Developing Creativity: Give Them Agency

What if a classroom looked more like an artist’s studio?

I have spent a lot of time lately thinking about student agency related to creativity in the classroom. Too often art supplies get shut away in a cupboard, or worse yet, rolled down to the storage room, only to be dragged out for art lessons.

This year, I’m trying something new to me: I moved art supplies out of the cupboard and onto the counter where they are accessible to kids as they need them. In our classroom set up we talked in depth about how to use materials responsibly and, in turn, they are given freedom to use them as they see fit. This means not only are they encouraged to create during art period, but they are also encouraged to use art to express understanding in other curricular areas.

Our classroom art cart includes:

  • A variety of paint brushes
  • Water colour paint
  • Tempra paint
  • Glue
  • Tape (masking tape, painter’s tape, clear tape)
  • Pencil crayons
  • Water colour pencils
  • Art pencils of variable softness
  • Mark makers (including bamboo skewers, straws, pipe cleaners, used-up ballpoint pens, q-tips)
  • Markers (Sharpies, Crayolas, Mr. Sketch)
  • Pastels
  • Pre-cut artist trading cards in a variety of paper textures (water colour paper, bristol board, construction paper)
  • Print making supplies (foam blocks, ink)
  • Texture plates and stencils
  • Our “maker space” includes a variety of materials (bits of paper, cardboard, yarn, etc.)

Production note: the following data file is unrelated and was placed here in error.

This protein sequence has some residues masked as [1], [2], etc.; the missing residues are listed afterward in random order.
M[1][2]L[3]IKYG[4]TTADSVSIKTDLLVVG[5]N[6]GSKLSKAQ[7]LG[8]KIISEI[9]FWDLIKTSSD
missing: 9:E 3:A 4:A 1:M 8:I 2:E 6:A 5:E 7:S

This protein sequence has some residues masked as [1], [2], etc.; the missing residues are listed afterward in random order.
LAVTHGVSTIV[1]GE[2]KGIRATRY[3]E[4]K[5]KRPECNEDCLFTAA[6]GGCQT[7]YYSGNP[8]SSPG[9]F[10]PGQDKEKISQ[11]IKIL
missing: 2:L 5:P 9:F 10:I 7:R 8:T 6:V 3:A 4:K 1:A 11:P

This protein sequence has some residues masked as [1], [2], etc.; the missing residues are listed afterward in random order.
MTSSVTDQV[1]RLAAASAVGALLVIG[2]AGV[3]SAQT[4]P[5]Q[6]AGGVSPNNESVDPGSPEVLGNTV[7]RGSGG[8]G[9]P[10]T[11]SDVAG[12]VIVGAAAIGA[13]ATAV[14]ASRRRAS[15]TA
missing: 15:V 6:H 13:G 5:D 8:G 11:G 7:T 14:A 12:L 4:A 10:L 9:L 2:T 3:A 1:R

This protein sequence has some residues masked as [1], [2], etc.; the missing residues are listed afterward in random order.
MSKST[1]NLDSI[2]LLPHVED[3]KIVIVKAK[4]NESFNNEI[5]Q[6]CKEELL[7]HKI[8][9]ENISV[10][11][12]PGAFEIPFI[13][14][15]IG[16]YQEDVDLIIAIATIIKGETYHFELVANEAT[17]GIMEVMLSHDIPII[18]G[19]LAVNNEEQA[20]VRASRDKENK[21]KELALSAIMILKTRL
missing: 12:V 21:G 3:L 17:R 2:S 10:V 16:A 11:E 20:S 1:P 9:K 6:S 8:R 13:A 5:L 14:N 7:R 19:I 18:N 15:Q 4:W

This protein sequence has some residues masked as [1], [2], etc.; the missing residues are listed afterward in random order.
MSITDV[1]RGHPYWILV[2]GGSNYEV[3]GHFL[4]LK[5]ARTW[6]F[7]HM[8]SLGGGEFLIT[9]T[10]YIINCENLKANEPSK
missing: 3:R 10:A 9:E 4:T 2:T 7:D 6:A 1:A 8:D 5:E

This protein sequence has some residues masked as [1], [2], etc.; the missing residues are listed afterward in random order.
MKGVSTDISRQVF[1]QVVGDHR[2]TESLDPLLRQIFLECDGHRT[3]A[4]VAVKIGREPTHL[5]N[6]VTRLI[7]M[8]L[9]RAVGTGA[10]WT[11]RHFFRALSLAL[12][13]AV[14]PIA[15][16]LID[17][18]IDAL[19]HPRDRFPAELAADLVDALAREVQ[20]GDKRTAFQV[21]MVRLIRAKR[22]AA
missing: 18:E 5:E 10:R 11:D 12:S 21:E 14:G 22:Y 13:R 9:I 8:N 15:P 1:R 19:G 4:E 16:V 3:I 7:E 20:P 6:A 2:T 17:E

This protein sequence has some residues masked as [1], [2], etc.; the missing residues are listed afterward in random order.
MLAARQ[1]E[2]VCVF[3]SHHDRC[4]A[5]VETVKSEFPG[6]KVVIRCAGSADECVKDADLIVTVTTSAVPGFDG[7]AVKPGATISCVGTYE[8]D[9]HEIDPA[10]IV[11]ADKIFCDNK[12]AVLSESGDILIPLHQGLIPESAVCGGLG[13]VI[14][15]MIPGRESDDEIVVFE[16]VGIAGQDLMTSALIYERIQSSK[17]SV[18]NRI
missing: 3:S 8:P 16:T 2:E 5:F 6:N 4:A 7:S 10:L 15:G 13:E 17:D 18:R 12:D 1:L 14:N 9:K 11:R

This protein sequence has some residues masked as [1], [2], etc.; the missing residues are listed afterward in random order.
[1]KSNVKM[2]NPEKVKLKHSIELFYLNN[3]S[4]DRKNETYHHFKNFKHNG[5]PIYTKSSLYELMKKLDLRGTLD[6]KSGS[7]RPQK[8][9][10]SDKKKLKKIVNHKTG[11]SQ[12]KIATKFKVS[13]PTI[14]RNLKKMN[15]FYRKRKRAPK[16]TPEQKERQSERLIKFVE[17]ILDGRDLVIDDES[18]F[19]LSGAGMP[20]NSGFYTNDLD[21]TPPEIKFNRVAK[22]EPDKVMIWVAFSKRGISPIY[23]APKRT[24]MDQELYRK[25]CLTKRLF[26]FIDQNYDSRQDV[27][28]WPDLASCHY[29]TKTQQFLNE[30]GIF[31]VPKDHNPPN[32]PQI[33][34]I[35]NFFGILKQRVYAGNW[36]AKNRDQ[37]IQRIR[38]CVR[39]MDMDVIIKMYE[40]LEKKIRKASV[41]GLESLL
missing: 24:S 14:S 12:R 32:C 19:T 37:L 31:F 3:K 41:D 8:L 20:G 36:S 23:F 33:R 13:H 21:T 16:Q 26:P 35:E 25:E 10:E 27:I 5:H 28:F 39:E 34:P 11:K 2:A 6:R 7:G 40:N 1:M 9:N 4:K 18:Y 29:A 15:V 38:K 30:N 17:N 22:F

• Table supplies include scissors, pencils, glue and erasers

I collected supplies over the years, holding on to bits and bobs forever (teachers are the worst hoarders, aren’t we?)

In preparation for art making, we spend time analyzing art work, being clear that it’s good to critique artist, style, and piece of work. In analyzing work, we have discussed line and colour theory and students picked out shade and tint as being something they wanted to work with.

Inevitably, almost, some students don’t use supplies properly, not out of malicious intent, but because of inexperience with the supplies (there is a technique to using a paint brush…) Students have been good about giving each other constructive feedback about art work how to use and care for supplies. I have been stunned by their willingness to make multiple drafts of work and take risks with technique and colour. We watched Austin’s butterfly, a video about using feedback in building excellence in student and the Class Dojo videos about Growth Mindset. Students have been thrilled to look at the results of their drafts.